Wednesday, January 25, 2012

White Sands

White Sands (1988) [8x10 Platinum-Palladium Print]

White Sands, New Mexico has been a pilgrimage destination for serious photographers for nearly a century. Brett Weston traveled there after leaving the service in the late 1940's, and created a portfolio which is among the wonders of post-war image-making. I first went there myself to photograph in the late 1980's, lugging my 8x10 Deardorff around the sandy bluffs. (The photograph above is one I made during my first visit, which I later contact printed in platinum-palladium emulsion.) White Sands is now a National Monument, and is run according to strict rules. Unfortunately, the park opens well after sunrise, and closes before sundown, making serious art photography difficult, since the best shots are only possible when the light is horizontal, creating shadows on the mercilessly white sheet of sand, which at midday provides almost no variation of tones. Nevertheless, it's still possible to make interesting compositions out of the desert flora, which hugs the slopes and depressions. This desert foliage is less common in other dune sites of the West, which is one of its attractions.

In the 1940's and 1950's, when Brett Weston was active there, I doubt he had to deal with any of these nuisances. The biggest problem then would have been the risks involved in wandering alone in the outback, since there would have been no one to rely on in the event of an accident or unexpected injury, unless one were accompanied. As civilization has spread relentlessly across the globe, many of the nicer places to photograph have become dearer, and harder to access. Brett made amazing compositions, as these samples attest:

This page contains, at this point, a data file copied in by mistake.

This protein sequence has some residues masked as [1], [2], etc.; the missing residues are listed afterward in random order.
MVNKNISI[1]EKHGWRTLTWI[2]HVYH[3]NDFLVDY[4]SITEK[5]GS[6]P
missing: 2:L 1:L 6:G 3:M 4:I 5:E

Weston preferred very large format in those days, as I did when I first took up landscape photography seriously in 1985.

This could be me, in 1988, though of course it's Brett Weston, almost certainly somewhere among sand dunes--though this shot might have been taken in any of several sandy places.

Sand is a poetic substance, constantly shifting, sensual, restless, sleek. Our desire to capture its changing moods feels primordial. Before the advent of cameras, did people appreciate the dreamy abstractions created by the unidirectional light playing across the graceful slopes, the ribs and waves, contrary patterns of sand dunes? Or did they seem barren, meaningless humps of lifeless matter, whose consistency and fragile formations held no key to the purposes of life or the ulterior codes of universal meaning? We shall never know, since there are no recorded instances--at least that I am aware of--which document humankind's aesthetic regard for the shifting sands. The sands of time is a stale old chestnut, but like many such phrases, it carries a grain of truth. A grain of sand on the shore of time. Count their number, like unto the stars of heaven.

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